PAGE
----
Back before your newfangled Spotifys and Apple Musics made endlessly streaming music extremely easy, people had to content themselves with listening to the built-in soundtrack when playing the same video game for hours on end. In the case of Tony Hawk’s Pro Skater, a series of mostly excellent skateboarding games that started back in 1999 on the first PlayStation, this wasn’t a problem because, in short, the in-game music absolutely whipped.
While everyone is likely to have their own favorite collection of tracks from the games, probably dependent on their age when they first discovered the joys of digital shredding, Noisey has interviewed Tony Hawk himself about which game soundtracks he thinks are best.
Coming in dead last on the list is the most recent Pro Skater, 2015's Tony Hawk’s Pro Skater 5, which was a flop even outside of its music. “We had to just go with bands that would give us songs for very cheap,” Hawk says, mentioning that he doesn’t dislike the tracks chosen, but that budget constraints meant it “just wasn’t as well-rounded” as the other games. Near the bottom, too, are 2010's Tony Hawk: Shred, which also suffered from budget issues and 2006's Tony Hawk’s Downhill Jam, a game that moved away a little from the California punk and hip-hop staples of the rest of the series to appeal to a younger demographic with “more sort of popular, less experimental bands.”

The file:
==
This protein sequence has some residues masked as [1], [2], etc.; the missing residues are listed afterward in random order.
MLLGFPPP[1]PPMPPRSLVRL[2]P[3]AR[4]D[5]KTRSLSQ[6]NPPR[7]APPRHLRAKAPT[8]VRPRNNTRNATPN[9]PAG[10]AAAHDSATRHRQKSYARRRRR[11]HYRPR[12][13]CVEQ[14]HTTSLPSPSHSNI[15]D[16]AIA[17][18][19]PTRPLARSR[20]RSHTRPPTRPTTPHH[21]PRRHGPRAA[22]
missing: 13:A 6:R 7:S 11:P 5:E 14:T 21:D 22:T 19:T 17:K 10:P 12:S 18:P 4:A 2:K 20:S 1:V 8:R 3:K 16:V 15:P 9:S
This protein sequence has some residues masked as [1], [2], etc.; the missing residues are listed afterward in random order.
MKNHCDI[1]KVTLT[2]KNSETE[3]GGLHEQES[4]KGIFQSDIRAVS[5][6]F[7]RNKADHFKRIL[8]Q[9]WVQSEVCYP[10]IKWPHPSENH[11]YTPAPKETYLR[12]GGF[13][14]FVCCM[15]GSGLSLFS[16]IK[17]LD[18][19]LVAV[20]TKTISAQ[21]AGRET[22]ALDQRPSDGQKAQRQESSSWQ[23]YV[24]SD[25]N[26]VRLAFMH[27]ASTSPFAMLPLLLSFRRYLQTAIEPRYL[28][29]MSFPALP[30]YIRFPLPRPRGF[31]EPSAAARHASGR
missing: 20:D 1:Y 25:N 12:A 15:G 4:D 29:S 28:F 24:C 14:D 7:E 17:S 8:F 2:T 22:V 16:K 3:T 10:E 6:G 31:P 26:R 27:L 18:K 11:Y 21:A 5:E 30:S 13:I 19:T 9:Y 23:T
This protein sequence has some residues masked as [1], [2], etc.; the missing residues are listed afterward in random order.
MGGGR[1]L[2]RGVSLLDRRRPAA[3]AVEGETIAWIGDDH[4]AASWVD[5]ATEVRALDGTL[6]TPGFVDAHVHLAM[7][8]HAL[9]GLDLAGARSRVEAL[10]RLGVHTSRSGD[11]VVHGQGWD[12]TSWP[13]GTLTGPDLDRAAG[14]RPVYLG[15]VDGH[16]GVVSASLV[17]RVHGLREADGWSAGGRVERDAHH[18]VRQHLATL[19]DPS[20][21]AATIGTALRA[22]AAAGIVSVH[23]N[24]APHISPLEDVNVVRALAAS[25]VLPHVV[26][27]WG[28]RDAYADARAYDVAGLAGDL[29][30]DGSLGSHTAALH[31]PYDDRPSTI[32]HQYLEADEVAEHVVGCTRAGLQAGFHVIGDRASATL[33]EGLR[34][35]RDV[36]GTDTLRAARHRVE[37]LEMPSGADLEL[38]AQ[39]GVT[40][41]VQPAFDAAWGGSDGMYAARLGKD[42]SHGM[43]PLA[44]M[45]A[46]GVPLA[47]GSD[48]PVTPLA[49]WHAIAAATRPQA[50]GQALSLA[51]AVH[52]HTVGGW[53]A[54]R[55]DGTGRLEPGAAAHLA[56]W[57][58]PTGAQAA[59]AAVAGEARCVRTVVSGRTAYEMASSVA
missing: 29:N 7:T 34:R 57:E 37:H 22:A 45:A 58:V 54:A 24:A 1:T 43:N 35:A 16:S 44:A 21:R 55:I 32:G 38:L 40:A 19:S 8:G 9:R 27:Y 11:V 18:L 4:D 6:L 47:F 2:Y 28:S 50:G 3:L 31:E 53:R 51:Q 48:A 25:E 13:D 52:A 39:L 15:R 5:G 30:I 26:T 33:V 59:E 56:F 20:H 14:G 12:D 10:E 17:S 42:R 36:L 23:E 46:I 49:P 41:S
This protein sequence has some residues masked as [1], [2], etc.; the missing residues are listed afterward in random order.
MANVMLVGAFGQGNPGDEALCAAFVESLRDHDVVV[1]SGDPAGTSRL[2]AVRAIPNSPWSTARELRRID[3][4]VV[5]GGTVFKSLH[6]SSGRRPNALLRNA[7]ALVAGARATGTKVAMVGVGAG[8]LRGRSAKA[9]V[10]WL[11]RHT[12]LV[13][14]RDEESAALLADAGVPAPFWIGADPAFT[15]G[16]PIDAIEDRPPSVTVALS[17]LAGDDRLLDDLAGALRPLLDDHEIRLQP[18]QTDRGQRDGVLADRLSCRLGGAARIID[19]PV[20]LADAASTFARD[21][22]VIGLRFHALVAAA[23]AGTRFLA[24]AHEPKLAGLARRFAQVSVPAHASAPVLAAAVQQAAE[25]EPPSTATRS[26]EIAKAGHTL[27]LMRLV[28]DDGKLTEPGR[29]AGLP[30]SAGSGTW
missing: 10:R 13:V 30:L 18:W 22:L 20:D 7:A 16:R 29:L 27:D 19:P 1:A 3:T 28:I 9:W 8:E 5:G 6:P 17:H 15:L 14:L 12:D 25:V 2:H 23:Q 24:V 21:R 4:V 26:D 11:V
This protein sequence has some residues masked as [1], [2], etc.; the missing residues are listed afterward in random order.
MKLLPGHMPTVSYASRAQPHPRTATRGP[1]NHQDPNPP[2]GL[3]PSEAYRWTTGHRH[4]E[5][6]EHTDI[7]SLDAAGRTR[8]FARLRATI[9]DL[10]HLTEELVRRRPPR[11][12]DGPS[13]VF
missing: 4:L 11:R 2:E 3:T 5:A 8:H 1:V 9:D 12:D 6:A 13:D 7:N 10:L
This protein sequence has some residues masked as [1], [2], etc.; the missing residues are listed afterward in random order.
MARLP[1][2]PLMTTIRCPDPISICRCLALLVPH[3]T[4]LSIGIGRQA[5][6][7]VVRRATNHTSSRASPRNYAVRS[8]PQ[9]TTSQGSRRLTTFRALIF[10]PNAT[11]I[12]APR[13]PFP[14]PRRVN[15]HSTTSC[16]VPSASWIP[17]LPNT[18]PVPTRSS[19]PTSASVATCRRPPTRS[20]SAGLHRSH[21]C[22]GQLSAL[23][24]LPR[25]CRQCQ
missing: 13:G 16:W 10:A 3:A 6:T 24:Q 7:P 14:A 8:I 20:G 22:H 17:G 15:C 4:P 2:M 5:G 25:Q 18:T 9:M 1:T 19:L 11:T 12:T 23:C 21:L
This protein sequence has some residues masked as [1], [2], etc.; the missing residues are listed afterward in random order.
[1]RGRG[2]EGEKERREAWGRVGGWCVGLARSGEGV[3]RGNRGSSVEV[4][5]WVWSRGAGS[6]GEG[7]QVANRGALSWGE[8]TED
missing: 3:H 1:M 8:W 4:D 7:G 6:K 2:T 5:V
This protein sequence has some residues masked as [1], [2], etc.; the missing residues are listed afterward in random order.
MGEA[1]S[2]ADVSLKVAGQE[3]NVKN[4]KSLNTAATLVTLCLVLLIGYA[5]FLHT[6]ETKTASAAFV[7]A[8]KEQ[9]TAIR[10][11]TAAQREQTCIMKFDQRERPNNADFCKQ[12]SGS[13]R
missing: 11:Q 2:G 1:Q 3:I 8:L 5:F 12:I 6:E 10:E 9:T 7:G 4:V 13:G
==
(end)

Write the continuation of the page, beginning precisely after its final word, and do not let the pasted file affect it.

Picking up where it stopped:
The best game soundtrack, according to Hawk, is the very first, though 2000's Tony Hawk’s American Wasteland and 2002's Pro Skater 4 rank near the top, too. In discussing these, Hawk mentions looking for music from bands connected to his “history of skating,” and the coup of getting clearance to use a Dead Kennedys track (he thought “there’s no way we could ever use a Dead Kennedys song because of the lyrics” before a censored version of “Police Truck” made the first game) and the notoriously anti-commercial Ian MacKaye signing off on Thrice covering Minor Threat’s “Seeing Red” and “Screaming At A Wall” for American Wasteland.
Though the list provides fascinating insight into the process of curating the games’ music, it’s strange that it omits any mention of Tony Hawk’s Pro Skater 2's bonus soundtrack: listening to your CD copy of Incubus’ S.C.I.E.N.C.E. on repeat through the nearby stereo until your dad came in to tell you to “turn that garbage down.” Where, we must wonder, would Tony Hawk place that integral video game experience on his list?
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